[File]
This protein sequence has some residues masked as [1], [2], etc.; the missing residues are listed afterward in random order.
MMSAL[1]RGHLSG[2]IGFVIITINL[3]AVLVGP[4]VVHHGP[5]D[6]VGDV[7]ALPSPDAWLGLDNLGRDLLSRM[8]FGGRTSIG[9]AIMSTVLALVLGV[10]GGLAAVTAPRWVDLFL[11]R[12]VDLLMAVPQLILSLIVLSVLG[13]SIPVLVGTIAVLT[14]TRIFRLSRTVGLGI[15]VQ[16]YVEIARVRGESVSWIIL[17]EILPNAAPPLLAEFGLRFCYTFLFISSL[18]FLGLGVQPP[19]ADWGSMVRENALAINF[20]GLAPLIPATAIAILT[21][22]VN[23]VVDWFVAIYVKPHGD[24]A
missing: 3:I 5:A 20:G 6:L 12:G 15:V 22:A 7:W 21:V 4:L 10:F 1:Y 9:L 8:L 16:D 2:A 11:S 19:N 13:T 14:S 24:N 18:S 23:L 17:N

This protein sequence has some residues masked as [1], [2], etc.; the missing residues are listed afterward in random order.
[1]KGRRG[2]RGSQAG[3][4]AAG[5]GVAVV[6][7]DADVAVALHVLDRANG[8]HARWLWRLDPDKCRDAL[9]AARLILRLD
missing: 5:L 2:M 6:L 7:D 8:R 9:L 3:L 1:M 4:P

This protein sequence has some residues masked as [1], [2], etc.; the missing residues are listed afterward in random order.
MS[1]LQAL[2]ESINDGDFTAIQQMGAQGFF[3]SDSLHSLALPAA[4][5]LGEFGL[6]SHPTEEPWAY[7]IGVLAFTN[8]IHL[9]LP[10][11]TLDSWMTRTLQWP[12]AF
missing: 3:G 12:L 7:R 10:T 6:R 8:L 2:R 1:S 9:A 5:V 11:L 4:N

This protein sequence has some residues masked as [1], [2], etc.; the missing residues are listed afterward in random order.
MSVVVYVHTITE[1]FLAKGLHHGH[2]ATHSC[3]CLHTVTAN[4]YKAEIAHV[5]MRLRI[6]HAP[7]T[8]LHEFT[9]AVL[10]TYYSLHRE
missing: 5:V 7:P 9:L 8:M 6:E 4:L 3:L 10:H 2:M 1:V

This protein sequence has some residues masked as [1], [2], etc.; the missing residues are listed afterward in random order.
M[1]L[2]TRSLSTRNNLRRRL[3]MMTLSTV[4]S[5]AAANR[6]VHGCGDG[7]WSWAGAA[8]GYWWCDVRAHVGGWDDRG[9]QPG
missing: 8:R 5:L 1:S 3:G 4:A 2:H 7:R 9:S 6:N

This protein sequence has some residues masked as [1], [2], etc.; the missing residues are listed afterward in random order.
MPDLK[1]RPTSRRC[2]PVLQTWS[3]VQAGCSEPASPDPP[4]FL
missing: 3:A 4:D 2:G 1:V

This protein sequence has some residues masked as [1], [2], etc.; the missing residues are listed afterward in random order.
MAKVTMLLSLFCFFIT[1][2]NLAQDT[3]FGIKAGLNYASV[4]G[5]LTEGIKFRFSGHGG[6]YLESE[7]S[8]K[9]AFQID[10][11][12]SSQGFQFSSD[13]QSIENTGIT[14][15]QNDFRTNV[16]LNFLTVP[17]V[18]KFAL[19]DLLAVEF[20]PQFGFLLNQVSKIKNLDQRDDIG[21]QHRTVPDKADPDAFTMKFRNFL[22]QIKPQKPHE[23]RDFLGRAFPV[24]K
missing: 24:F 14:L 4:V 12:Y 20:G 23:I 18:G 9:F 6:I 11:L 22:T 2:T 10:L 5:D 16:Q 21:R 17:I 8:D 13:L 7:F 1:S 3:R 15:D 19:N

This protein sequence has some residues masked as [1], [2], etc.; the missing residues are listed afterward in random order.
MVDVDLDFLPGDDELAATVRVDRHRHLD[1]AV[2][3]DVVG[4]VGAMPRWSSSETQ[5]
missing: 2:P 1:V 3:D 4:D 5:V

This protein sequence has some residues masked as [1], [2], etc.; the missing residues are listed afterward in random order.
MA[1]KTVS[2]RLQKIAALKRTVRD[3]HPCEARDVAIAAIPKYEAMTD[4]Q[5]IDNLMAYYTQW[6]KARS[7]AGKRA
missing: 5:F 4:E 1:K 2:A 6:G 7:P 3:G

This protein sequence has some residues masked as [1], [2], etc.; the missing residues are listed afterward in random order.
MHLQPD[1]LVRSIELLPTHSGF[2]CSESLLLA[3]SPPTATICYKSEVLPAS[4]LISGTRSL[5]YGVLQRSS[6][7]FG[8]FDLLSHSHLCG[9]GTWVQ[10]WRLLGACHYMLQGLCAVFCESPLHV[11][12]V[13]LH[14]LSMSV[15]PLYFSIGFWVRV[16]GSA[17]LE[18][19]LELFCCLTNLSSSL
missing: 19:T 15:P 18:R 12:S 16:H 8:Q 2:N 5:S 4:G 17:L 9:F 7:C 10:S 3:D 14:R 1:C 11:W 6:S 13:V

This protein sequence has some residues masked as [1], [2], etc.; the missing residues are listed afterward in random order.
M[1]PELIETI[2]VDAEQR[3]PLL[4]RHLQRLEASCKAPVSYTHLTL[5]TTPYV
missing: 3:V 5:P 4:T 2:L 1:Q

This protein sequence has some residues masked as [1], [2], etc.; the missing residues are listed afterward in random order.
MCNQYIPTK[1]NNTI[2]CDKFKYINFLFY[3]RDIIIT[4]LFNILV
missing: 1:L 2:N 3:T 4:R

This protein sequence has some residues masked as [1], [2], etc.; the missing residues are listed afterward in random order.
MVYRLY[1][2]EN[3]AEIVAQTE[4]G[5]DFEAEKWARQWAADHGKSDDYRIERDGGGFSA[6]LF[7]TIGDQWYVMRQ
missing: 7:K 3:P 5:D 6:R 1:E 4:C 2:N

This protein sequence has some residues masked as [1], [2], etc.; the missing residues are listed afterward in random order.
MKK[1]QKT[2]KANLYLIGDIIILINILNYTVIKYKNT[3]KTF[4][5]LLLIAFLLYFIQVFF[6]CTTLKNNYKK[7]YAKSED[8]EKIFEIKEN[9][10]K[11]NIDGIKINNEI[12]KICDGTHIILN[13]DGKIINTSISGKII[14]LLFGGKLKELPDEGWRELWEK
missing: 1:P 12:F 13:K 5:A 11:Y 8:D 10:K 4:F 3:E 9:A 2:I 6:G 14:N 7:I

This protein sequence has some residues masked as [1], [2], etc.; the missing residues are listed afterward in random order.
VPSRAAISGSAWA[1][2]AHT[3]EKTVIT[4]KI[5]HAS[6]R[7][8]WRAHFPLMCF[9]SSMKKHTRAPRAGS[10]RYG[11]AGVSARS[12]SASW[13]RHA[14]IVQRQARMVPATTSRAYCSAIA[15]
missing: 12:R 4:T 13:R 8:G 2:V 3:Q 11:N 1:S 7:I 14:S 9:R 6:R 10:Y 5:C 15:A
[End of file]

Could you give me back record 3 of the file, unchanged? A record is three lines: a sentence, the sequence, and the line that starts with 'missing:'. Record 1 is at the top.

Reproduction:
This protein sequence has some residues masked as [1], [2], etc.; the missing residues are listed afterward in random order.
MS[1]LQAL[2]ESINDGDFTAIQQMGAQGFF[3]SDSLHSLALPAA[4][5]LGEFGL[6]SHPTEEPWAY[7]IGVLAFTN[8]IHL[9]LP[10][11]TLDSWMTRTLQWP[12]AF
missing: 3:G 12:L 7:R 10:T 6:R 8:L 2:R 1:S 9:A 5:V 11:L 4:N